The Role of Texture Development and Dislocations in Acoustoelasticity during Plane Deformation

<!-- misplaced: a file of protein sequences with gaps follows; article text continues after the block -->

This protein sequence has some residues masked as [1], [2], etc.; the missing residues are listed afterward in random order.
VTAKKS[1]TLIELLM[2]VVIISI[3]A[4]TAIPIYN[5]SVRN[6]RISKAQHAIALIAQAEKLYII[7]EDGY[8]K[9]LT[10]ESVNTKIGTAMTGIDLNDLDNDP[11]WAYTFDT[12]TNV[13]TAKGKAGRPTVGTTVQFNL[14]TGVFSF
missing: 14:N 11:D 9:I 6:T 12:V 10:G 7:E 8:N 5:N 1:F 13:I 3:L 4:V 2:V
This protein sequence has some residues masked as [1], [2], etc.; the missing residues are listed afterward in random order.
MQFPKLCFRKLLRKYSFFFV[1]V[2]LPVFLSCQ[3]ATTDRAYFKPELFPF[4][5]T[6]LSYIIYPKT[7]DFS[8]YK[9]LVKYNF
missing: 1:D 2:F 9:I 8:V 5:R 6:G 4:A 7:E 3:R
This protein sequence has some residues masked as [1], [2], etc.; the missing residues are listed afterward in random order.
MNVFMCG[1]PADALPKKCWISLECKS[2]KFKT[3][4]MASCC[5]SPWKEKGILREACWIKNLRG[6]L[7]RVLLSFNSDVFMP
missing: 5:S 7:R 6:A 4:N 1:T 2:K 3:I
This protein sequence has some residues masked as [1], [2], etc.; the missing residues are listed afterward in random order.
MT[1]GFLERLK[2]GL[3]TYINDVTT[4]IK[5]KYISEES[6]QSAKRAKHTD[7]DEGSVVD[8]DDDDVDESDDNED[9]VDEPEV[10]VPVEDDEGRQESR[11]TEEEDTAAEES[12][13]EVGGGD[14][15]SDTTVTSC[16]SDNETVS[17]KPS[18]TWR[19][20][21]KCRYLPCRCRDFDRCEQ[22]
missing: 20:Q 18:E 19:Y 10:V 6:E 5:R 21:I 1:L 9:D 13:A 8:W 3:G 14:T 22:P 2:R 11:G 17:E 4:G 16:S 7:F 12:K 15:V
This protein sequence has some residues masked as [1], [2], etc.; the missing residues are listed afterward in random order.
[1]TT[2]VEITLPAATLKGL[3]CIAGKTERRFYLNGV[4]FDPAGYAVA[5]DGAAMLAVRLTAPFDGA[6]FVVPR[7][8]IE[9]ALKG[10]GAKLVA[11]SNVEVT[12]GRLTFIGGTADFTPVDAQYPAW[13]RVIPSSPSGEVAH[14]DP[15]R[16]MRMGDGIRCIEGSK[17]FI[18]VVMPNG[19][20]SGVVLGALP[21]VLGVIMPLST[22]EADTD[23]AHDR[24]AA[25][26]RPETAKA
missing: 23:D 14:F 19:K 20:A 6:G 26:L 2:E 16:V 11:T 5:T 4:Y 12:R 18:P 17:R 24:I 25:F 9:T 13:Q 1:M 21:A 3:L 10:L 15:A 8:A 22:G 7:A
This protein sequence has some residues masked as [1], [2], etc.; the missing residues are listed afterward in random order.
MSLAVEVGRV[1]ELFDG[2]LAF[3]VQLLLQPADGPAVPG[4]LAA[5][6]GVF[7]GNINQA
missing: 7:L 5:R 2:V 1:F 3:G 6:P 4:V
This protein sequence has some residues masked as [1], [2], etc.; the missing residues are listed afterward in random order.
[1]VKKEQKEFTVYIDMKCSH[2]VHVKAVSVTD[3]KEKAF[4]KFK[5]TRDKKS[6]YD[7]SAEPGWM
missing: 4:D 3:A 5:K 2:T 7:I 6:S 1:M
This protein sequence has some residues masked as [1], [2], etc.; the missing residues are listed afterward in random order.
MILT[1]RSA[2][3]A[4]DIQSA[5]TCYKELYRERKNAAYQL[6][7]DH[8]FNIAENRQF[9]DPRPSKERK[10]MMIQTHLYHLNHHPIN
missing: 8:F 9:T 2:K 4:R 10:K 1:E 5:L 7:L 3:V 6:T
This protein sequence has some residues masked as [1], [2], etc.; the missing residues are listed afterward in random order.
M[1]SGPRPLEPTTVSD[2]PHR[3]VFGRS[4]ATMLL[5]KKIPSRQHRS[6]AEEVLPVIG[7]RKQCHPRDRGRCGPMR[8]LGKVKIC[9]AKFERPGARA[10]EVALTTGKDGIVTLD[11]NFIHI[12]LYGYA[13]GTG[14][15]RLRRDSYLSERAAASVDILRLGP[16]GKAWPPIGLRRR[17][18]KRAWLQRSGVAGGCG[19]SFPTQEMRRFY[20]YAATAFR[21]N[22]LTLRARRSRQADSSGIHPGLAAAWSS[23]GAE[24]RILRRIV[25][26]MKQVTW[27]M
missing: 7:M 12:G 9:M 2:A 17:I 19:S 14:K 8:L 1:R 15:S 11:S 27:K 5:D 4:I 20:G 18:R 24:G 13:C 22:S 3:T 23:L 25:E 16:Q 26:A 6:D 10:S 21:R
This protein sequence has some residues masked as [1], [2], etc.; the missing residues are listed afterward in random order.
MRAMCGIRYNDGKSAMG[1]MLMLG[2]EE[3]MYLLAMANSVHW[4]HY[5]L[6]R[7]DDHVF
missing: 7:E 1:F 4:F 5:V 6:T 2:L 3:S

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Acoustoelasticity is a technique of nondestructive evaluation which relates changes in the stress state acting on a body to changes in the speeds at which waves propagate through the body. The nature of the acoustoelastic effect is well understood under elastic deformations and has been studied under plastic deformations of a polycrystalline aggregate [1–4]. While several phenomenological theories [5–7] have been proposed to describe the effect of plasticity on the acoustoelastic response, the roles of the various microstructural mechanisms which contribute to this effect have not been clearly identified. The purpose of the present work is to examine the effects of two specific mechanisms: the reorientation of grains which accompanies plastic deformation and the motion of dislocations under the applied forces.